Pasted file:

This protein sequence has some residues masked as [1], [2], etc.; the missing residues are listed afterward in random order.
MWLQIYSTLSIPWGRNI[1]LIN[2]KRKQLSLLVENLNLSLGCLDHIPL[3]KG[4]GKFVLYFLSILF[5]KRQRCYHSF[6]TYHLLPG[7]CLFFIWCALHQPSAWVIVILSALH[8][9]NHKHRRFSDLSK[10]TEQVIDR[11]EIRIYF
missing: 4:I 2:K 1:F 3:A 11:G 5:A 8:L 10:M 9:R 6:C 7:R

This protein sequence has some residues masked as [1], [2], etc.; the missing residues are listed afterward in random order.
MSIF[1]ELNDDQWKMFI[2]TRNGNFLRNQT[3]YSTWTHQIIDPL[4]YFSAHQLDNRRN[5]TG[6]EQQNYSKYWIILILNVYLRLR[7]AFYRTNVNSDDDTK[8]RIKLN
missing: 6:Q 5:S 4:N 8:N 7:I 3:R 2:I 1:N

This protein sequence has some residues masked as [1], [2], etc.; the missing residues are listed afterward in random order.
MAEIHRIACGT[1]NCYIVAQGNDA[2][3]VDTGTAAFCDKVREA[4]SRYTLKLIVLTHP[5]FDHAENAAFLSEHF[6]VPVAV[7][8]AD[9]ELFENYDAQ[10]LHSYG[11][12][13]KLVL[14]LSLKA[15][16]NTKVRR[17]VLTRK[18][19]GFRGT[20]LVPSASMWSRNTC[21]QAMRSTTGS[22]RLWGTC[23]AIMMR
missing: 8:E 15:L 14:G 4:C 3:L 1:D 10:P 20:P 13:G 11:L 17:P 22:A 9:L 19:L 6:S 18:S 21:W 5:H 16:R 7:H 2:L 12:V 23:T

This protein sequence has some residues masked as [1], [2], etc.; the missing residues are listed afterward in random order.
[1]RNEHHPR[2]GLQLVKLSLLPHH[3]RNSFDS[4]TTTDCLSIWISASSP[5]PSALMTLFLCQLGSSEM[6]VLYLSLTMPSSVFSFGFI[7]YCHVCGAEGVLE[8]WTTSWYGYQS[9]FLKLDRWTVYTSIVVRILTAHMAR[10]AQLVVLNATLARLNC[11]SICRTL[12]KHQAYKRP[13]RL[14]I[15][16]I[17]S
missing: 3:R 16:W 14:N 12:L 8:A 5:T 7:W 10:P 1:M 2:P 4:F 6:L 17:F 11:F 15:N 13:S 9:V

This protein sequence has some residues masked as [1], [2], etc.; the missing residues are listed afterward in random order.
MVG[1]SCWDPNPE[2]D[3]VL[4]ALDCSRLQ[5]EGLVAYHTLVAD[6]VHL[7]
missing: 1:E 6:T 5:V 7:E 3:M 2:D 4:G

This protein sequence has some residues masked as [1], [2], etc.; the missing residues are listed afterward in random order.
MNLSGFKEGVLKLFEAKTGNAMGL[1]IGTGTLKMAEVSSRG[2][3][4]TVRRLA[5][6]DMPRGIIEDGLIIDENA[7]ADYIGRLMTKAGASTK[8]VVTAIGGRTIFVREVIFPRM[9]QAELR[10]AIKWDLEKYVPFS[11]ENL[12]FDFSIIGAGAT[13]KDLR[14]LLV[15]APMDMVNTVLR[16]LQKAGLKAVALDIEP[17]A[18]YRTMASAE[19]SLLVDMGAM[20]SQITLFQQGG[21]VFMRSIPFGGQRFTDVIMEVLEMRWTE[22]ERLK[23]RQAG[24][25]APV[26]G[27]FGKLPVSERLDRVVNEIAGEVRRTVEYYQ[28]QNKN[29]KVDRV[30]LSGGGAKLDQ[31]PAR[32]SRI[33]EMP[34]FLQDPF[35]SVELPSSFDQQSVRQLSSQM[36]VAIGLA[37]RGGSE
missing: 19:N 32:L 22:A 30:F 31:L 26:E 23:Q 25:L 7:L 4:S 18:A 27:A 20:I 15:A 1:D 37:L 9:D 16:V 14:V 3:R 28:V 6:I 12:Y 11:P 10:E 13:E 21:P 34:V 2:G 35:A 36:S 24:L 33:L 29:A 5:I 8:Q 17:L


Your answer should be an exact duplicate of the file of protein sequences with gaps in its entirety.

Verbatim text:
This protein sequence has some residues masked as [1], [2], etc.; the missing residues are listed afterward in random order.
MWLQIYSTLSIPWGRNI[1]LIN[2]KRKQLSLLVENLNLSLGCLDHIPL[3]KG[4]GKFVLYFLSILF[5]KRQRCYHSF[6]TYHLLPG[7]CLFFIWCALHQPSAWVIVILSALH[8][9]NHKHRRFSDLSK[10]TEQVIDR[11]EIRIYF
missing: 4:I 2:K 1:F 3:A 11:G 5:A 8:L 10:M 9:R 6:C 7:R

This protein sequence has some residues masked as [1], [2], etc.; the missing residues are listed afterward in random order.
MSIF[1]ELNDDQWKMFI[2]TRNGNFLRNQT[3]YSTWTHQIIDPL[4]YFSAHQLDNRRN[5]TG[6]EQQNYSKYWIILILNVYLRLR[7]AFYRTNVNSDDDTK[8]RIKLN
missing: 6:Q 5:S 4:N 8:N 7:I 3:R 2:I 1:N

This protein sequence has some residues masked as [1], [2], etc.; the missing residues are listed afterward in random order.
MAEIHRIACGT[1]NCYIVAQGNDA[2][3]VDTGTAAFCDKVREA[4]SRYTLKLIVLTHP[5]FDHAENAAFLSEHF[6]VPVAV[7][8]AD[9]ELFENYDAQ[10]LHSYG[11][12][13]KLVL[14]LSLKA[15][16]NTKVRR[17]VLTRK[18][19]GFRGT[20]LVPSASMWSRNTC[21]QAMRSTTGS[22]RLWGTC[23]AIMMR
missing: 8:E 15:L 14:G 4:C 3:L 1:D 10:P 20:P 13:G 11:L 17:P 22:A 9:L 19:L 6:S 18:S 21:W 5:H 16:R 7:H 2:L 12:V 23:T

This protein sequence has some residues masked as [1], [2], etc.; the missing residues are listed afterward in random order.
[1]RNEHHPR[2]GLQLVKLSLLPHH[3]RNSFDS[4]TTTDCLSIWISASSP[5]PSALMTLFLCQLGSSEM[6]VLYLSLTMPSSVFSFGFI[7]YCHVCGAEGVLE[8]WTTSWYGYQS[9]FLKLDRWTVYTSIVVRILTAHMAR[10]AQLVVLNATLARLNC[11]SICRTL[12]KHQAYKRP[13]RL[14]I[15][16]I[17]S
missing: 3:R 16:W 14:N 12:L 8:A 5:T 7:W 10:P 1:M 2:P 4:F 6:L 17:F 11:F 15:N 13:S 9:V

This protein sequence has some residues masked as [1], [2], etc.; the missing residues are listed afterward in random order.
MVG[1]SCWDPNPE[2]D[3]VL[4]ALDCSRLQ[5]EGLVAYHTLVAD[6]VHL[7]
missing: 1:E 6:T 5:V 7:E 3:M 2:D 4:G

This protein sequence has some residues masked as [1], [2], etc.; the missing residues are listed afterward in random order.
MNLSGFKEGVLKLFEAKTGNAMGL[1]IGTGTLKMAEVSSRG[2][3][4]TVRRLA[5][6]DMPRGIIEDGLIIDENA[7]ADYIGRLMTKAGASTK[8]VVTAIGGRTIFVREVIFPRM[9]QAELR[10]AIKWDLEKYVPFS[11]ENL[12]FDFSIIGAGAT[13]KDLR[14]LLV[15]APMDMVNTVLR[16]LQKAGLKAVALDIEP[17]A[18]YRTMASAE[19]SLLVDMGAM[20]SQITLFQQGG[21]VFMRSIPFGGQRFTDVIMEVLEMRWTE[22]ERLK[23]RQAG[24][25]APV[26]G[27]FGKLPVSERLDRVVNEIAGEVRRTVEYYQ[28]QNKN[29]KVDRV[30]LSGGGAKLDQ[31]PAR[32]SRI[33]EMP[34]FLQDPF[35]SVELPSSFDQQSVRQLSSQM[36]VAIGLA[37]RGGSE
missing: 19:N 32:L 22:A 30:F 31:L 26:E 23:Q 25:L 7:L 4:S 18:A 27:A 20:I 15:A 1:D 37:L 9:D 16:V 14:V 3:R 28:V 6:I 12:Y 11:P 10:E 13:E 21:P 34:V 2:G 35:A 36:S 24:L 33:L 29:A 5:I 8:Q 17:L